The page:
To my European friends (both British and continental).

I voted out, and I want you to understand why:

1. I simply don’t consider it to be a legitimate form of governance, in being neither representative of, nor accountable to, any useful definition of a collective ‘us’. I respect that you may feel differently.

2. The noble  ideal of increasing harmony and wellbeing between european nations reached its high water mark pre-Maastricht, and that since then it has been working in reverse. I will not condone what has been done to an entire generation of young people in Greece, Portugal, Spain and Italy. Life chances ruined by the Euro with endless 40% youth employment.


In what universe was I going to tacitly support an institution I didn’t believe in, carrying out actions that I abhor?

Actually, that’s not quite true. I was quite content with what modest renegotiation Cameron pulled off, and would have been happy for Remain to have won on a narrow margin. I may even have supported it. However, throughout the renegotiation I said the one thing I wanted more than anything, was that whatever we got back should apply to all. An end to ever-closer-union, i.e. the ability for a recent accession state to say no to the Euro if that is their wish, or, the ability for an existing Euro nation to withdraw if it was bad for their society. We needed a EUrope that understood the difference between a Single Market and political union, with the tools to enforce that difference. This resulted in a third reason:

3. At the end of the renegotiation, when all was looking positive, Belgium with the support of others, demanded that the concessions secured by Cameron must apply only to Britain. **

I looked at millions in Southern Europe being broken on the wheel of the Euro, and I looked at callous indifference of Belgium and Co in demanding what they did. The project mattered more to them than the people. Not in my name.
I made my choice:

a) understanding that EU citizens resident in the UK would not be kicked out.

b) in the belief and hope that we will end up in the EEA/EFTA, with freedom of movement.

If someone has made their life here (friend, acquaintance, or otherwise), of course I want nothing other than that they should continue to do so. I offer my apologies to EU citizens for the colour of the debate, it was ugly and a matter of deep regret.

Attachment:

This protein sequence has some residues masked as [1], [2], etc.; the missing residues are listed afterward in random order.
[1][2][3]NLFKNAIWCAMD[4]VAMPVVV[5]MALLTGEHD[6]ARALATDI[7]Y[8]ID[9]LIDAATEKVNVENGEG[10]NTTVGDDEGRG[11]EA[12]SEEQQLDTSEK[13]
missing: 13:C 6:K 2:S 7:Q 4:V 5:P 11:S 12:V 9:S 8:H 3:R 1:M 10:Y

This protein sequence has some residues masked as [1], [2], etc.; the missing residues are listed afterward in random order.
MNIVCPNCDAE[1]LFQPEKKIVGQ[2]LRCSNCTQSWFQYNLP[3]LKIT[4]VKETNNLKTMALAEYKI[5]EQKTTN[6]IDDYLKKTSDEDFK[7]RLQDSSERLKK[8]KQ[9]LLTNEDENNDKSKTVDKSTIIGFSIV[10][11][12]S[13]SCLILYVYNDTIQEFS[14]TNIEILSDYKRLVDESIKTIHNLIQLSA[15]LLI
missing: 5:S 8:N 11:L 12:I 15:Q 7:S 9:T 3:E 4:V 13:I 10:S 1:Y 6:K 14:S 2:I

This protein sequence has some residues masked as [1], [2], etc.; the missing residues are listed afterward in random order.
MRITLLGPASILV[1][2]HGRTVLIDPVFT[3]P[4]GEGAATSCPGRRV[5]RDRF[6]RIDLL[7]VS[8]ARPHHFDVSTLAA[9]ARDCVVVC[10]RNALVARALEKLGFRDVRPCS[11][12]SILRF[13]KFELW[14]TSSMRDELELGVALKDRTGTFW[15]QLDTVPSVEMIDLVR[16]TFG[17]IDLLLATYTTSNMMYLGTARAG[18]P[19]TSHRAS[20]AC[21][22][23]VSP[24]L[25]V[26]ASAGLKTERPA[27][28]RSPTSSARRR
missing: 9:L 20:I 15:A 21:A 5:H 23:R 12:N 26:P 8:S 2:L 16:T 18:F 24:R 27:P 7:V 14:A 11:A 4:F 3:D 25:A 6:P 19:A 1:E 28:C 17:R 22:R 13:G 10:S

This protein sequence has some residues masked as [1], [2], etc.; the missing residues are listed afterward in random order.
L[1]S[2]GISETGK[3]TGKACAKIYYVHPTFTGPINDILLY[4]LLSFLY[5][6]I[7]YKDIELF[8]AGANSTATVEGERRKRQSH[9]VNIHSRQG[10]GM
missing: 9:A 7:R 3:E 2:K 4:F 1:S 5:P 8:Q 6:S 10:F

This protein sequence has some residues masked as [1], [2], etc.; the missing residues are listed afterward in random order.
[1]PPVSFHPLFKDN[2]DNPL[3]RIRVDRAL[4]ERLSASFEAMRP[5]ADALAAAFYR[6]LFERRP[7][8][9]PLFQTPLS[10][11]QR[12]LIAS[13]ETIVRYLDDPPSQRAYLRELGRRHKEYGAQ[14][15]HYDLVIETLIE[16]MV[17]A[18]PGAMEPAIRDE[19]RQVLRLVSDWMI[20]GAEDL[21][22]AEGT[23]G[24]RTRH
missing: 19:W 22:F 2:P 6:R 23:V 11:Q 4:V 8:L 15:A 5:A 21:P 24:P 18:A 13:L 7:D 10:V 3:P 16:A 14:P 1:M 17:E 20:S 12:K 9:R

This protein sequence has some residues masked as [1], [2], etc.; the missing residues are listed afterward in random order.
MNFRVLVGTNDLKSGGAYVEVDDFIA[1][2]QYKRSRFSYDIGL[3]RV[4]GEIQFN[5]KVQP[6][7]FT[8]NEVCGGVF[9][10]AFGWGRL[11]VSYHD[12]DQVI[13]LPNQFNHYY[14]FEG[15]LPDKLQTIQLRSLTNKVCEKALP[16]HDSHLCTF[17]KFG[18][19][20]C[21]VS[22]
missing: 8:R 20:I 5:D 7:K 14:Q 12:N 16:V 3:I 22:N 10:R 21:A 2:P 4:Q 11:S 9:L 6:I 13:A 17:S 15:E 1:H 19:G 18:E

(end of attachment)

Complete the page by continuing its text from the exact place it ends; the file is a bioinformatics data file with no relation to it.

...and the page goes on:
Already Der Spiegel reports that Germany is looking at an “economic Schengen”, finally bringing the possibility that the Euro can be fixed for Euro nations (and not at the expense of non-Euro nations). Why did it take leaving? I offer no apology for my decision.
Love. JBT



the words “ever closer union do not apply to the United Kingdom”. This clearly meets the manifesto commitment, however in a sop to Europe’s federalists like Belgium early drafts suggesting this exemption might apply more broadly – for example to countries like Poland and Hungary who have no intention of joining the Euro any time soon – were removed. This is a blow to Mr Cameron’s calls for the EU to accept the need for a looser, more flexible ‘live and let live’ Europe.

the Belgian government had been appeased over its concerns about the rejection of “ever closer union”. The UK would get a special opt-out – while every other EU country was still expected to move towards deeper integration.

Charles Michel, the Belgian prime minister, is one of the strongest critics of Mr Cameron’s demand for Britain to be excluded from the EU treaty mantra of “ever closer union”. Mr Michel once told Mr Cameron in a private meeting: “If you want to go, just go. We will not let you ruin Europe by staying.”

A compromise largely favourable to Britain was found for French concerns about differential treatment for London banks outside the euro zone as well as to Belgian grumbles about Britain setting a precedent for states to snub EU integration.

13 responses to “To my European friends (both British and continental).

  1. Pingback: To my European friends (both British and continental). | Jedibeeftrix's Blog

  2. As italian and as british supporter, i fully understand and share your reasons and i’ve been in favor of Leave from the beginning, although with worries about the difficulties of the negotiation phase and, moreover, fears generated by the insane fantasies of the SNP in Scotland. I’m convinced that, despite media terrorism, EU citizens who came to the UK to work (including an absurd load of italians, as i verified in my visit in London in early June) will not be treated unfairly. I wish the UK the very best and i hope the EU bureaucrats will be reasonable at the negotiation table.